both very recent appointments, but on the whole, arts organisations are 
run by a particular class of person. But the reason I went into theatre 
in the first place, first as a writer, was because I became excited by 
reading Augusto Boal and Athol Fugard, who both worked with ordinary 
people to tell their stories. Most theatre I saw didn't say anything by 
or about people like me or people I knew. I wanted to tell our stories.”

Aslam came up through community education groups, where niche funding 
strands allowed such organisations to explore their experience through 
art. She is careful to point out, however, that “I'm not doing this 
just because I necessarily believe doing plays will lead to community 
cohesion. I just want to tell different kinds of stories about people 
like me.”

As well as her theatre work with Contact, Kali Theatre and the Quatar 
Foundation, Aslam spent several years as diversity director at BBC 
Radio Drama, where she not only worked with Sissay, but initiated the 
Norman Beaton Fellowship. Named after  the Guyanese-born actor who was 
one of the earliest black performers to work in the British mainstream, 
the Foundation encourages actors from black and ethnic minorities and 
with non-traditional training to gain a foothold in the industry. 
Aslam's most recent project was Sounds Like Graffiti, an episodic radio 
play which audiences could listen to on their mobile phones while 
walking around a Bradford park.

Sounds Like Graffiti taps into a desire by Aslam to work more with 
social media.

“Ideally, we want as much art for as many people as possible,” she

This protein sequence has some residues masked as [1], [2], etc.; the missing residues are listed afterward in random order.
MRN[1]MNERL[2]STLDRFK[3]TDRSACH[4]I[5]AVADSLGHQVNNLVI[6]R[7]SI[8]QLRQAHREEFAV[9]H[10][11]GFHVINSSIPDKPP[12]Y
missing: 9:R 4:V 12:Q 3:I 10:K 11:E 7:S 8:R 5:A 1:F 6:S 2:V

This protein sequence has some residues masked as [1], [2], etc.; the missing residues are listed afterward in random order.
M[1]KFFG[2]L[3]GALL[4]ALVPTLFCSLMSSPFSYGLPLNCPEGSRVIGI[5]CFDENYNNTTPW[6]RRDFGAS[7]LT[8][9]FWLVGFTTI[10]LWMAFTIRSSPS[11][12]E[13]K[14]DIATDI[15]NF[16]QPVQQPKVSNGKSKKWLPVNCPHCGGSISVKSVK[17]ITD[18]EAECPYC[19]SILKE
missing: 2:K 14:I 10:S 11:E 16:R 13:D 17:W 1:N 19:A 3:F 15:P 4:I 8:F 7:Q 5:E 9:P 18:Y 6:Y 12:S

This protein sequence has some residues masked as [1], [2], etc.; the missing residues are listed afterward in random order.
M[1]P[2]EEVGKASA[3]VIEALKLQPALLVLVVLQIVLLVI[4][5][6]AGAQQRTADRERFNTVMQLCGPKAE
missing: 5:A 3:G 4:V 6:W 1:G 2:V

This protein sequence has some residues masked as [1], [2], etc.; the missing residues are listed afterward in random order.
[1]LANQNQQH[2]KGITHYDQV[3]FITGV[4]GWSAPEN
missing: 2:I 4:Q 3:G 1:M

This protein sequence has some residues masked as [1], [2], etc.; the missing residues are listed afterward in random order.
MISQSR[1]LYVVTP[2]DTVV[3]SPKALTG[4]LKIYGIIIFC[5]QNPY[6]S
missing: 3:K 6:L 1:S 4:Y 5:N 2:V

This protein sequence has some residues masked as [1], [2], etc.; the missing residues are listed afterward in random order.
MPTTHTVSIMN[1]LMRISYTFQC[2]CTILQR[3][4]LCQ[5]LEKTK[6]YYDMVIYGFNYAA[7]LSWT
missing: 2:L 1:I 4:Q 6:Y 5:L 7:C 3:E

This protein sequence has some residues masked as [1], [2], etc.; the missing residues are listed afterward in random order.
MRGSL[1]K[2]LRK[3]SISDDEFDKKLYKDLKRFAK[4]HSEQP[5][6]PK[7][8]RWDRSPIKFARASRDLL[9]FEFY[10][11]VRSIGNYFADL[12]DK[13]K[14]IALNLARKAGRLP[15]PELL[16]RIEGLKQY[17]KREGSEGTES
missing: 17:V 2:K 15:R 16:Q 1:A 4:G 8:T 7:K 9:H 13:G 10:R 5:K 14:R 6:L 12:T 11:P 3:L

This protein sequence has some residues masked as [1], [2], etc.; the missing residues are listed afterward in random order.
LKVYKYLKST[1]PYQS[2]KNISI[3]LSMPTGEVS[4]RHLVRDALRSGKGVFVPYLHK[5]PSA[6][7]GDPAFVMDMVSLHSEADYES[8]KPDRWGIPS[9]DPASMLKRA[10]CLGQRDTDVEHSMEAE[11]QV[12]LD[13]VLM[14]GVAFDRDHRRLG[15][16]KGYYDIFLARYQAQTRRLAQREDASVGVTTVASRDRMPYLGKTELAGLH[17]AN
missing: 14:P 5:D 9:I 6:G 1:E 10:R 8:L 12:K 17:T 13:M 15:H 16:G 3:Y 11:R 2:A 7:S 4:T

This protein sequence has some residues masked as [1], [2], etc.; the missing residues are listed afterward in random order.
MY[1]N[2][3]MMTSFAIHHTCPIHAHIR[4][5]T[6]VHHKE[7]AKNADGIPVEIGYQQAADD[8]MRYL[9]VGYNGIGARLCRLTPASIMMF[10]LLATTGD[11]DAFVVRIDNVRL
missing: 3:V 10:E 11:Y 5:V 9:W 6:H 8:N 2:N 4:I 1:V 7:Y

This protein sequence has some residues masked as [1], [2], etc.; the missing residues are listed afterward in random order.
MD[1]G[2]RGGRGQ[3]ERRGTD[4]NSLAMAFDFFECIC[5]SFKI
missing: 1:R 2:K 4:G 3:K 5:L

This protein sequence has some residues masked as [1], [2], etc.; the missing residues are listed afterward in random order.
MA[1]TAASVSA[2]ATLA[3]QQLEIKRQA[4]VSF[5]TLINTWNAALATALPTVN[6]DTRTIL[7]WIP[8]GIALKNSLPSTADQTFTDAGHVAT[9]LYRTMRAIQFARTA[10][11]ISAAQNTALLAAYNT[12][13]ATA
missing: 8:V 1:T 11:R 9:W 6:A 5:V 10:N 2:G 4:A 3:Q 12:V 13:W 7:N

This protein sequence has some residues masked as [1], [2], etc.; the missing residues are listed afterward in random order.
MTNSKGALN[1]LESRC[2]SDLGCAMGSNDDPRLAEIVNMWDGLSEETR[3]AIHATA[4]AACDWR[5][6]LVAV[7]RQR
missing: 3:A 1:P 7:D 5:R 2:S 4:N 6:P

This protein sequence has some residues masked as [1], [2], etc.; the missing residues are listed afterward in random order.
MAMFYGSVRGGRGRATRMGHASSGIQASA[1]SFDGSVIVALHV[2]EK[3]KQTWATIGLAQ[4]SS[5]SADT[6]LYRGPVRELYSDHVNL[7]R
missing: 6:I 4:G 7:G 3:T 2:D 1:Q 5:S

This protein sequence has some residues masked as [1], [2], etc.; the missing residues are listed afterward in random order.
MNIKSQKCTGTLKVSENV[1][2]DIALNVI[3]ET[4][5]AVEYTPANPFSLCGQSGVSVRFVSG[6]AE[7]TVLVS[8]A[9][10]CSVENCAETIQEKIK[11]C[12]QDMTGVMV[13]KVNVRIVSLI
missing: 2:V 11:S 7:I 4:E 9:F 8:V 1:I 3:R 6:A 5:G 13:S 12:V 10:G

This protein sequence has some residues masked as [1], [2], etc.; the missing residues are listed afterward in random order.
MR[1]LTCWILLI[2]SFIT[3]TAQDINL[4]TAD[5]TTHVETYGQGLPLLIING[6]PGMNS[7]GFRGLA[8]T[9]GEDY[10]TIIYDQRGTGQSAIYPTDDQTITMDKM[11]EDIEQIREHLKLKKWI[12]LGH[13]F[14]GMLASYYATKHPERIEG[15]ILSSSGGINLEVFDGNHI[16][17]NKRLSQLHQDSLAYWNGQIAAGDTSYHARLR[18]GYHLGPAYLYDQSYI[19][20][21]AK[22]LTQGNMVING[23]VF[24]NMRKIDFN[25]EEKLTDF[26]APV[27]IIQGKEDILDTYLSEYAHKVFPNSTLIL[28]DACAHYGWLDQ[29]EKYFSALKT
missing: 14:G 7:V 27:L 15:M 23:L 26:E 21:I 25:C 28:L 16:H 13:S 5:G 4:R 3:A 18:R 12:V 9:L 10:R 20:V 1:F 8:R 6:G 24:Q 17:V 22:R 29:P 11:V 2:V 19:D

explains. “Anybody who wants to do a play should have the resources to 
do so, and that can be made possible through social media, which 
provides cheaper tools and greater platforms, so it's possible to make 
more work and have control over those platforms. One of the projects we 
did as part of Mwana was to get a group of people together to write and 
film short stories about the main character's life on their mobile 
phones, then show short two minute films using various social networks. 
It's the egalitarian nature of social media that helps get art out 
there to more people.”

Aslam's idea for future of Ankur, then, is inclusive in the best sense 
of the word.

“Coming to Ankur is an opportunity to build something on a long-term 
basis,” she says, “and it's the range of work that the company do that 
interests me. Ankur works in the communities with cross-artforms, and 
is also interested in developing emerging artists. So there was a 
political as well as social motivation for me to come to the company. 
There's something about new technology that allows more people to 
participate, and that opens up so many opportunities. Look at the Arab 
Spring. That was all done by Blackberry. That's when you can see how 
things can really change.”

Mwana, Tron Theatre, Glasgow, February 13th-18th; Traverse Theatre, 
Edinburgh, February 22nd-25th.

The Herald, February 9th 2012